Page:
Second, the emails were not an unauthorized introduction of instructions that propagated themselves through T&L's computer system. The emails instructed T&L to effectuate certain wire transfers. However, under a common sense reading of the policy, these are not the type of instructions that the policy was designed to cover, like the introduction of malicious computer code. See Emp'rs Reinsurance Co. v. Superior Court, 74 Cal. Rptr. 3d 733, 744 (Ct. App. 2008) (“We interpret words in accordance with their ordinary and popular sense, unless the words are used in a technical sense or a special meaning is given to them by usage.”). Additionally, the instructions did not, as in the case of a virus, propagate themselves throughout T&L's computer system; rather, they were simply part of the text of three emails.

Accordingly, under the plain meaning of the policy, the computer fraud coverage does not apply.

3. There is no funds transfer fraud coverage. Lastly, T&L is not entitled to funds transfer fraud coverage. Fraud transfer fraud encompasses:

fraudulent written, electronic, telegraphic, cable, teletype or telephone instructions issued to a financial institution directing such institution to transfer, pay or deliver Money or Securities from any account maintained by an Insured Organization at such Institution, without an Insured Organization's knowledge or consent.

This coverage is inapplicable because T&L requested and knew about the wire transfers. After receiving the fraudulent emails, T&L directed its client's bank to wire the funds. T&L then sent emails confirming the transfers to its client's email address. Although T&L did not know that the emailed instructions were fraudulent, it did know about the wire transfers.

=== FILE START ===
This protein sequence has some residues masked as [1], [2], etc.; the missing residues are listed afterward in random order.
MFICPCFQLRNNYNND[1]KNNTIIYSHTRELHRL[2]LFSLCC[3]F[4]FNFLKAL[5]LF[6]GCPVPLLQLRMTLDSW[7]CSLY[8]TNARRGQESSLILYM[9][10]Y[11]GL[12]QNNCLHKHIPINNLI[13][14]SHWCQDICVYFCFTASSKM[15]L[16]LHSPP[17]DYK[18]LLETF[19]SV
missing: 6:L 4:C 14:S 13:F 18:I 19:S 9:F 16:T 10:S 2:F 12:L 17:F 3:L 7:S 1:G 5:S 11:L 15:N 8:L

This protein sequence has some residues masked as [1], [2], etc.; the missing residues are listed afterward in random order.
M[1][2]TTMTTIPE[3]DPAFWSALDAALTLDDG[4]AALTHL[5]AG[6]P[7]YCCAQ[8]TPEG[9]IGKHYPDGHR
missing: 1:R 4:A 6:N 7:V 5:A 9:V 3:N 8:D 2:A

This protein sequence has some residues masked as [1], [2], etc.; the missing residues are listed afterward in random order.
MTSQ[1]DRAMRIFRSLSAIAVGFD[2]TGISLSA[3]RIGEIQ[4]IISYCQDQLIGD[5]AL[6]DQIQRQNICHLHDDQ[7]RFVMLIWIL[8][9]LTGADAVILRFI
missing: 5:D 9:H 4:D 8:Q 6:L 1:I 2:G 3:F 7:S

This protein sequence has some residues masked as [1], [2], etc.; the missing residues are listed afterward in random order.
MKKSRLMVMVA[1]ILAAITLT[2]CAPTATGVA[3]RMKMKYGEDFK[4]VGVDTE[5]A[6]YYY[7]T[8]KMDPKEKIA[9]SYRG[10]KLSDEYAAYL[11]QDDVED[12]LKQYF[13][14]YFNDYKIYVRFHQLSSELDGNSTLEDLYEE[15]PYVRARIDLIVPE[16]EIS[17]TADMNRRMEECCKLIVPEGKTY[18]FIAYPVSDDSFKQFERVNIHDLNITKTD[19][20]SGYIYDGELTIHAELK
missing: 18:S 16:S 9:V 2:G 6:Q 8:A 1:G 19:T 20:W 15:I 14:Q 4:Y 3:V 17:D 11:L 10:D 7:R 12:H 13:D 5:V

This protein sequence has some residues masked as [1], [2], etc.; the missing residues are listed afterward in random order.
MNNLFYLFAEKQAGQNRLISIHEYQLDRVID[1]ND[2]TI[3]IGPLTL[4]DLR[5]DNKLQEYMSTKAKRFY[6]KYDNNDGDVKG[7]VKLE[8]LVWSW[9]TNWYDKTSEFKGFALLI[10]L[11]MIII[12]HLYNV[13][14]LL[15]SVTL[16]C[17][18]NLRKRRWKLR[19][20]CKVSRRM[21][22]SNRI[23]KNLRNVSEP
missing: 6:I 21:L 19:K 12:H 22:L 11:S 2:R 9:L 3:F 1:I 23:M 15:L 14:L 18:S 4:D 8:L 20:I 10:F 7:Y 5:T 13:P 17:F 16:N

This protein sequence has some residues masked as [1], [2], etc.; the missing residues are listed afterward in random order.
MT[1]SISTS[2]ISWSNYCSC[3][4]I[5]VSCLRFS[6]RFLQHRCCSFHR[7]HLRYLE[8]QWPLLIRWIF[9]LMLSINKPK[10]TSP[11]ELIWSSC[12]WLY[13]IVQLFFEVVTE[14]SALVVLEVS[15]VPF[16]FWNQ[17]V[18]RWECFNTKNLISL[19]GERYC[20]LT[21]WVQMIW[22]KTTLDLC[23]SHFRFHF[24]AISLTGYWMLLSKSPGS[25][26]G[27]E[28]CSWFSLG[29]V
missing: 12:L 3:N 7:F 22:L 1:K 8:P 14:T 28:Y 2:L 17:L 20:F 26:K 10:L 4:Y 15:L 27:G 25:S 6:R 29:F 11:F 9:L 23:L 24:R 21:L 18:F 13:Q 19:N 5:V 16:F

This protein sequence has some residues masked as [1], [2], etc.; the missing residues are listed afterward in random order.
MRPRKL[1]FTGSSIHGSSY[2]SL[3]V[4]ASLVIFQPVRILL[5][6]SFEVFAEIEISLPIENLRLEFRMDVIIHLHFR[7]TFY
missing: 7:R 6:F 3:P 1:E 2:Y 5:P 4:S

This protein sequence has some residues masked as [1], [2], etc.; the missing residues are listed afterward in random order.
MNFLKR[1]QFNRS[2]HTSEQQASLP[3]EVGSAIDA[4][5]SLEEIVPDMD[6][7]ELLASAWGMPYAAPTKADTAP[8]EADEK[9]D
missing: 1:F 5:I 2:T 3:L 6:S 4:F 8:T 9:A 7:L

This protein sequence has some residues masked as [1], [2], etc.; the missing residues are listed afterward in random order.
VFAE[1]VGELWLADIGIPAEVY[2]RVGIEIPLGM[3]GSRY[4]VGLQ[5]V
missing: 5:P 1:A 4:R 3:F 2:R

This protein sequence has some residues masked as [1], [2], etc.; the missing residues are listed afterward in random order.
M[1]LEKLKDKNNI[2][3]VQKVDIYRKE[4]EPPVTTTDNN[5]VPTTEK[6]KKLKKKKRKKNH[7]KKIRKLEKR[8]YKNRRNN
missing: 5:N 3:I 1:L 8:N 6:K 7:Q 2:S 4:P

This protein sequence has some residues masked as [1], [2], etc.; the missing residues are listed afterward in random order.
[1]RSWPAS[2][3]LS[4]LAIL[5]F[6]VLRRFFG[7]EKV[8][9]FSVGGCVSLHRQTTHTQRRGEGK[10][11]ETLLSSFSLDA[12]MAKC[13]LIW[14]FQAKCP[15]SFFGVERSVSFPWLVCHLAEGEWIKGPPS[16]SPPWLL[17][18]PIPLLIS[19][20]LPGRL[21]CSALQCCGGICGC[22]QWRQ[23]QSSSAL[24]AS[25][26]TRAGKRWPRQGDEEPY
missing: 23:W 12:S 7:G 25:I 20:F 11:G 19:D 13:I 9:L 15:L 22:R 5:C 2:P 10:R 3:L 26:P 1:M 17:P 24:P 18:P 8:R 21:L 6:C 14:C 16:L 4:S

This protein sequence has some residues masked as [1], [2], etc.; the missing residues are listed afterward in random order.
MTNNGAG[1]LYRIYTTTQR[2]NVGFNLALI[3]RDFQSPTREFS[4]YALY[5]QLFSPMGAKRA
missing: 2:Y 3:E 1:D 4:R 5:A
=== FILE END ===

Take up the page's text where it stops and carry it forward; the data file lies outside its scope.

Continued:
Moreover, T&L's receipt of the emails from its client's account does not trigger coverage because T&L is not a financial institution.4 See First Am. Title Ins. Co. v. XWarehouse Lending Corp., 98 Cal. Rptr. 3d 801, 808 (Ct. App. 2009) (“[C]ourts will not indulge in a forced construction” where “the terms of a policy are plain.”).

In sum, there is no funds transfer coverage.

AFFIRMED.

FOOTNOTES

1.   “[A] district court's grant of summary judgment may be affirmed if it is supported by any ground in the record, whether or not the district court relied upon that ground.” United States ex rel. Kelly v. Serco, Inc., 846 F.3d 325, 330 (9th Cir. 2017).

2.   Under this rule of construction, “qualifying words, phrases and clauses are to be applied to the words or phrases immediately preceding and are not to be construed as extending to or including others more remote.” White v. Cnty. of Sacramento, 646 P.2d 191, 193 (Cal. 1982).

3.   Under the policy, financial instruments include “checks, drafts or similar written promises, orders or directions to pay a sum certain in money, that are made, drawn by or drawn upon” an insured, its agent, “or that are purported to have been so made or drawn.”

4.   Further, contrary to T&L's argument, the policy provides no indication that the parties intended to adopt 31 U.S.C. § 5312(a)(2)'s broad definition of a “financial institution,” which includes—among other things—pawnbrokers, travel agencies, and dealers in precious stones.